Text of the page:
Description of Historic Place
Carwarden is a one-and-a-half storey wood frame structure that combines Queen Anne Revival style with Vernacular and Craftsman elements. Carwarden stands on the south side of Church Street in Chipmans' Corner, Kings County, with a magnificent northern prospect of the Annapolis Valley dykelands from the verandah. There is also a large barn on the property. The buildings and property are included in the provincial designation.
Carwarden is valued because its 1910 design by the noted Nova Scotian architect, Leslie Fairn, represents an interesting transitional phase in his career, demonstrating general Queen Anne Revival style attributes, specific Craftsman style details, and the obvious influence of the traditional architecture of the Annapolis Valley.
In 1910, Josiah Sherlocke Warrington Arthur Haigh Lyne-Evans engaged Leslie Fairn, then a local architect in Kings County, to design Carwarden. The construction of the house started that year and was finished in 1911. A barn and tenement house were also built on the property, but the latter was destroyed by fire in 1912.
Lyne-Evans was born in Haycock Parish, Lancashire, England and came to Nova Scotia around 1906, after leaving the army. He was a Second Lieutenant with the 17th Lancers. Around the time he came to Nova Scotia he married Florence Caroline. It is not sure whether they married in Britain or Canada, as there is no record of their marriage here. It is, however, almost certain that either Lyne-Evans or his wife came into money that paid for Carwarden, for it proved to be an expensive undertaking. Lyne-Evans paid $10,000 for 100 acres of farmland and another fourteen acres of dykeland.
Lyne-Evans decided to become a gentleman farmer in Kings County. Apparently though his money proved insufficient for this choice of lifestyle because in 1912, Lyne-Evans sold a half interest in the property for $1.00 to Stephen Henry Morris of HMCS Niobe, stationed in Halifax. In the arrangement, the Lyne-Evanses kept Carwarden.
In 1912, Lyne-Evans was also commissioned as an officer in the Royal Canadian Regiment, then stationed at the Halifax Citadel. He boarded at the Citadel's barracks until the outbreak of the First World War, when he was sent to France. By 1915 he commanded the 23rd Infantry Battalion and was wounded at the Second Battle of Ypres. He later suffered from shell shock and in 1917 he had to take sick leave because of a recurrence of trench fever. In 1919 he returned to Nova Scotia and two years later transferred to the reserves.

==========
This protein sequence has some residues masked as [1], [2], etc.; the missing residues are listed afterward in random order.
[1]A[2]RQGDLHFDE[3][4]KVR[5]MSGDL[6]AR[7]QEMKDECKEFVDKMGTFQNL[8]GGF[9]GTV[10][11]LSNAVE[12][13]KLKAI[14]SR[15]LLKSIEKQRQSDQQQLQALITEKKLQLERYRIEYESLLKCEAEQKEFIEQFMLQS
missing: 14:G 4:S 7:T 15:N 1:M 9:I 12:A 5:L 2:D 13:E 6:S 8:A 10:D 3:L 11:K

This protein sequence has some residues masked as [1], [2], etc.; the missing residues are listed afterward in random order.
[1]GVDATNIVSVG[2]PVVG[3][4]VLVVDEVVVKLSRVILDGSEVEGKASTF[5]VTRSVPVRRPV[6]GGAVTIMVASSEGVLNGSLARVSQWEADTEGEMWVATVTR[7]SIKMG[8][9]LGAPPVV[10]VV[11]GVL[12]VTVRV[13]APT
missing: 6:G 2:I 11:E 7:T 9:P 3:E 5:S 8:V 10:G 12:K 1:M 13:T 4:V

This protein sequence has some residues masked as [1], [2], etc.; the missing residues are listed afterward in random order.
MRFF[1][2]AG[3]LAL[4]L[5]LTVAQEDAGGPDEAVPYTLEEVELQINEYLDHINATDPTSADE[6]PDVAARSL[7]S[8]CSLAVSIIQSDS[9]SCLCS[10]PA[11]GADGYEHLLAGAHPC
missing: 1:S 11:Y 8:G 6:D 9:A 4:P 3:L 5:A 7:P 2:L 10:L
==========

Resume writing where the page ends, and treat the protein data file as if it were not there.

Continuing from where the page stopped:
In 1915 Lyne-Evans gave power of attorney to J. Fraser Winslow and Carwarden was sold that same year to S.H. Morris. It then changed hands many times until it was bought by the present owners around 1967.
Carwarden is a large one-and-a-half storey wood frame structure with cross gable roof profiles. The house was desinged by architect Leslie Fairn at the end of his Queen Anne Revival phase, evident in the overall scale and details such as the bell cast in the end gables. The building form and relative lack of applied decoration suggest his transformation into the late nineteenth century Vernacular in Nova Scotia, an influence underscored by the front entrance design. The interior of Carwarden combines the earlier Queen Anne Revival and the more contemporary Craftsman style. Typical of the former, the building plan incorporates a conservatory and separate servants' dining room. As well, the large central hall has a staircase along one wall. The Craftsman style predominates the interior detailing with the heavy beams exposed in the principal rooms and with the liberal use of heavy stained wall panelling.
Carwarden represents a transitional phase in the architect's career, with some general Queen Anne Revival attributes, specific Craftsman details and an obvious influence of the traditional architecture of the region.
Source: Provincial Heritage Program property files, no. 194, 1747 Summer Street, Halifax, NS.
Exterior character-defining elements that relate to the Queen Anne Revival style with Vernacular style elements of Carwarden include:
- its location on a hill overlooking the dykelands;
- one-and-a-half storey wood frame structure;
- cross gable roof profiles;
- verandah across the entire front elevation;
- projecting bays at the ground floor level;
- hipped dormers;
- bell cast in the end gables;
- large, wood frame barn.
Interior character-defining elements that relate to the Queen Anne Revival style with Craftsman style elements of Carwarden include:
- a conservatory and separate servant's dining room;
- large central hall, with a staircase rising along one wall;
- heavy beams exposed in the principal rooms;
- liberal use of dark stained wall panelling;
- naturalistic image of the fireplaces and the stain glass designs.